No. 13 Article 7/July 2, 2010

Corn Disease Update

Symptoms of a few foliar diseases are beginning to appear in cornfields across the state.

Anthracnose leaf blight. This disease was discussed in the June 11 issue of the Bulletin. In some fields, symptoms can still be observed on lower leaves. With the rapid growth of corn, spread to upper leaves has not been seen. Depending on conditions in July and August, anthracnose leaf blight can spread to upper leaves later in the season.

Common rust. Common rust has been observed for about the past two weeks in some fields. Cooler temperatures (<75°F) and high relative humidity favor this disease. High temperatures the past few weeks likely will slow or stop the progression of common rust. In general, most dent corn hybrids have good levels of resistance. Considering the recent warm temperatures and the resistance of most hybrids, applications of foliar fungicides specifically for common rust may not be warranted. Foliar fungicides are effective in controlling common rust, and research at the University of Illinois conducted by Dr. Jerald "Snook" Pataky indicated that the strobilurin fungicides evaluated in his trials (Quadris and Headline) had better "curative" control of rust than Tilt fungicide. Symptoms of common rust and southern rust on corn are pictured below.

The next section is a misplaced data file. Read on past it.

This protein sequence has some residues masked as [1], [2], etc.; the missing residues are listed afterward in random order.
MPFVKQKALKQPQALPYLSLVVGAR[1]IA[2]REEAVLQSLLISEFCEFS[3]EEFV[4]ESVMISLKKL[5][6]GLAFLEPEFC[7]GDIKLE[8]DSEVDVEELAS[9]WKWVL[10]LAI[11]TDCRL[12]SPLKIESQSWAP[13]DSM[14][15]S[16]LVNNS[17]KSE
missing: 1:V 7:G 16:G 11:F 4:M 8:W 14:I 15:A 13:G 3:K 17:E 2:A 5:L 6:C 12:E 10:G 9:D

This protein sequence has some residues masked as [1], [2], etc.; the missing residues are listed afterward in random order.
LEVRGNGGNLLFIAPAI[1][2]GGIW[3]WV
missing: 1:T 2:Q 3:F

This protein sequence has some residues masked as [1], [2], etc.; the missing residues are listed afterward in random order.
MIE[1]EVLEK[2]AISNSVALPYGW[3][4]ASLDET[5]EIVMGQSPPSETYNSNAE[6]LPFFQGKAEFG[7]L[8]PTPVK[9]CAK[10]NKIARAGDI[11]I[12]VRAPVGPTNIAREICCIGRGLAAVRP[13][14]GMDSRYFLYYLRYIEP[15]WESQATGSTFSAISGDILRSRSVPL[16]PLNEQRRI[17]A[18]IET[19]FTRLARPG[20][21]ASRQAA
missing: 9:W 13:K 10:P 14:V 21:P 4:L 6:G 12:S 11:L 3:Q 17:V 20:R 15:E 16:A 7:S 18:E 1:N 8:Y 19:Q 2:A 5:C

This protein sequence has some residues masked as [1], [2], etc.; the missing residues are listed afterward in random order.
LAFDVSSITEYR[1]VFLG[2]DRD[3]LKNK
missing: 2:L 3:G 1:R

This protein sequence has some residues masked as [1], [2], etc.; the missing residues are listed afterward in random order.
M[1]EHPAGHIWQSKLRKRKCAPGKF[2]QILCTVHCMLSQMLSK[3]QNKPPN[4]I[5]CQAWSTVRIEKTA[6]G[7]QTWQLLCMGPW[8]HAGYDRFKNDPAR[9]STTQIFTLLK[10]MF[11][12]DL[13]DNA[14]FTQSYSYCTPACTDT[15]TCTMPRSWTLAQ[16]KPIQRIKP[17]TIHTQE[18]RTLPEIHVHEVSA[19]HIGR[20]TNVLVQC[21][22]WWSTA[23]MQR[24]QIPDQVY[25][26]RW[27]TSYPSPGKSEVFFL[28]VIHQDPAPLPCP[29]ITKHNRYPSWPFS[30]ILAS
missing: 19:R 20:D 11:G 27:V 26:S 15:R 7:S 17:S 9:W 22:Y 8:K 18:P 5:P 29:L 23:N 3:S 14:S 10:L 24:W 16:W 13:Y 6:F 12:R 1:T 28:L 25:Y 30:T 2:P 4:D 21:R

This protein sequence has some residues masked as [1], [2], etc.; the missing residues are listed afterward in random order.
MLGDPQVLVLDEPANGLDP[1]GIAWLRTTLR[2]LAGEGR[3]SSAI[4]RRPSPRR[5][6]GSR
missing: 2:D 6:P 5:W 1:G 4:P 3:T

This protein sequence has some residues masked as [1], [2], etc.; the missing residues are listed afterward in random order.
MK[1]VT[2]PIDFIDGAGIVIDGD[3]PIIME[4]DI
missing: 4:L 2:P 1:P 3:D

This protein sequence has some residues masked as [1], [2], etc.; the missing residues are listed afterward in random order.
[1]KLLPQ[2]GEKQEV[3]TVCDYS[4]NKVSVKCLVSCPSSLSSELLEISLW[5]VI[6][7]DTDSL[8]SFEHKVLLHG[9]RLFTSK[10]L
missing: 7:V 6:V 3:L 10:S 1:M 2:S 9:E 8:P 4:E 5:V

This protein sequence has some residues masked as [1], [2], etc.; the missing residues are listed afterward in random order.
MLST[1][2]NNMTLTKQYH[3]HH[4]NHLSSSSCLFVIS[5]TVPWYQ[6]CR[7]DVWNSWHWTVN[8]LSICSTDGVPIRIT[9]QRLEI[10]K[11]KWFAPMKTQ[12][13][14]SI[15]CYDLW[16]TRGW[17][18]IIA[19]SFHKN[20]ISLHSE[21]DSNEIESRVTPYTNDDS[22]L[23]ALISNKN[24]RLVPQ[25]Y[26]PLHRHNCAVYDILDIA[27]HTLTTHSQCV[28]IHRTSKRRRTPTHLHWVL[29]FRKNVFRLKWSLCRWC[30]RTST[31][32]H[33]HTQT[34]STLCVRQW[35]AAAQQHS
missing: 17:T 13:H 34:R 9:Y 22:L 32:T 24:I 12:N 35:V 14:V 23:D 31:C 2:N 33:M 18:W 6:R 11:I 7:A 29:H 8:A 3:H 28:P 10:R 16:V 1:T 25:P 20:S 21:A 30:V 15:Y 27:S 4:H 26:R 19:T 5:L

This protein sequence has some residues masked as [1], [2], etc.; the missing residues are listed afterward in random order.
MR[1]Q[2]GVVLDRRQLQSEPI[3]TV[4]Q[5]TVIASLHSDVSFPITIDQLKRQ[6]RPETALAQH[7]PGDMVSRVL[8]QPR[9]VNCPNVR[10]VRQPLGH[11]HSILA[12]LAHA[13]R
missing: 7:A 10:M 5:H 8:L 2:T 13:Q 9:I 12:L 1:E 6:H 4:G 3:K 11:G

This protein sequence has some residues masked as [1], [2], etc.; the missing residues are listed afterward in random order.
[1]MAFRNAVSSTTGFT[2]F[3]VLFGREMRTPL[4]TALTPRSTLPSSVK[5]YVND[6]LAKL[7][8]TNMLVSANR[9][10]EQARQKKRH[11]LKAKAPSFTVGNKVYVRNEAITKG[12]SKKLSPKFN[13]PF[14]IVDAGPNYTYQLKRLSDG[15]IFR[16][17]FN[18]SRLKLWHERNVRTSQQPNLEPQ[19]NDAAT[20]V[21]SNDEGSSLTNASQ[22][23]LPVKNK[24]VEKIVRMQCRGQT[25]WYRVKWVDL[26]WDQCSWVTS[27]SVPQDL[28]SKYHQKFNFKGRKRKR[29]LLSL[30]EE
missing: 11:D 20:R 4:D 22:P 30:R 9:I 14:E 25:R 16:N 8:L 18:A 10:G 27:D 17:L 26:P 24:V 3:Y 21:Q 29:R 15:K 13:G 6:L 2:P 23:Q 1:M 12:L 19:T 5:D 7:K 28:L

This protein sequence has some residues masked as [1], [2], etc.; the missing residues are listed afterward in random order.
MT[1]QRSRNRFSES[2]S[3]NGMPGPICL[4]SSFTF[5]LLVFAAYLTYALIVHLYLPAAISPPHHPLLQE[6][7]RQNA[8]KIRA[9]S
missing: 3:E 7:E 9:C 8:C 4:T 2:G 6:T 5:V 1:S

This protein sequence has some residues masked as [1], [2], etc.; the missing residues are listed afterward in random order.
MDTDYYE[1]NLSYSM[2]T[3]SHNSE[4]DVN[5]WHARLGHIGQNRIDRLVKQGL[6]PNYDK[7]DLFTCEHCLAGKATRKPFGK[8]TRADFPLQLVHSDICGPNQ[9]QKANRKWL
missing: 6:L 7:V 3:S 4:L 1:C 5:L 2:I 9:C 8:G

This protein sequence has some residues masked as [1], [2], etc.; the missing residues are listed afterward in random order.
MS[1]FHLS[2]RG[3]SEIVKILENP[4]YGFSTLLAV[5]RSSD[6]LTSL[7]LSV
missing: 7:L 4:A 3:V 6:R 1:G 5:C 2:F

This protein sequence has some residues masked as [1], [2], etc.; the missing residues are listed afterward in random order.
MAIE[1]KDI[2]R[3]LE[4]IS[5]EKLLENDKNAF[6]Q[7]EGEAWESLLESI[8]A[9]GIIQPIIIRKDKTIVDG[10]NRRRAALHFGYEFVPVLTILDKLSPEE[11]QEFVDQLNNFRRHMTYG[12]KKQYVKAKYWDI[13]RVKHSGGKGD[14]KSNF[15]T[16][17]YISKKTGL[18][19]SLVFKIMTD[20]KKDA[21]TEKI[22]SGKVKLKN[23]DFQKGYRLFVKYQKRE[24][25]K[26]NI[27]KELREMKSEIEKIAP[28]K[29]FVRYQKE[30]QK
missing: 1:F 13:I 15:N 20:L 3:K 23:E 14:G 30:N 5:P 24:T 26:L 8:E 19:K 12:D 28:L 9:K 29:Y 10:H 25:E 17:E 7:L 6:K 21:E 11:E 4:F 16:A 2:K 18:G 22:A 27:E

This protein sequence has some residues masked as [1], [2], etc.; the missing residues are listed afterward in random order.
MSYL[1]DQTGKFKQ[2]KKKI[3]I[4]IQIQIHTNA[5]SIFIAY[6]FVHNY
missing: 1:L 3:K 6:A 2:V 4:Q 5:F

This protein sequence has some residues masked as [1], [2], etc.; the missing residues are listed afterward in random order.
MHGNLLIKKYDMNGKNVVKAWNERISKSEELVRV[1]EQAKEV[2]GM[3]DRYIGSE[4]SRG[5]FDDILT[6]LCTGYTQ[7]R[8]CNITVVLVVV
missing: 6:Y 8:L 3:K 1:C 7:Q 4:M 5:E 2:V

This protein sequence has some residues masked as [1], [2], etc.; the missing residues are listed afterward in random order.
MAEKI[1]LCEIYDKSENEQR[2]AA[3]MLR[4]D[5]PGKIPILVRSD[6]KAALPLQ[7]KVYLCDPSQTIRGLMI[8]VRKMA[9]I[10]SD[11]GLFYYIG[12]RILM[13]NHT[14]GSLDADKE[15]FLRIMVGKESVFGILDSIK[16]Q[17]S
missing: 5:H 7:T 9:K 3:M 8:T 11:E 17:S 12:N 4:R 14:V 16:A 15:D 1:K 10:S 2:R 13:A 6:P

Symptoms on corn of common rust (left) and southern rust.

Southern rust. Southern rust can cause major yield losses to corn, as nearly all hybrids are susceptible. Southern rust has not yet been reported in Illinois in 2010, but it is progressing northward. The progress can be tracked on the southern corn rust PIPE website. The current southern corn rust map (see below) shows that the disease has been reported as far north as Arkansas.


Southern corn rust observations on June 29. The current map is available on the southern corn rust PIPE site (www.ipmpipe.org).

Gray leaf spot. Conditions in most of Illinois have been very favorable for gray leaf spot so far this season (warm with high relative humidity). Disease symptoms have been observed in some fields on the lower leaves.


Symptoms of gray leaf spot on a corn leaf.

In my field research plots, gray leaf spot symptoms are more obvious in corn-on-corn fields than where corn is following soybean. In University of Illinois foliar fungicide trials where gray leaf spot pressure was significant, products with a strobilurin fungicide component have been the most effective. In addition, results from foliar fungicide trials indicate that bigger yield responses with fungicides are more likely to occur on hybrids with low disease-resistance ratings and high yield potential.--Carl A. Bradley

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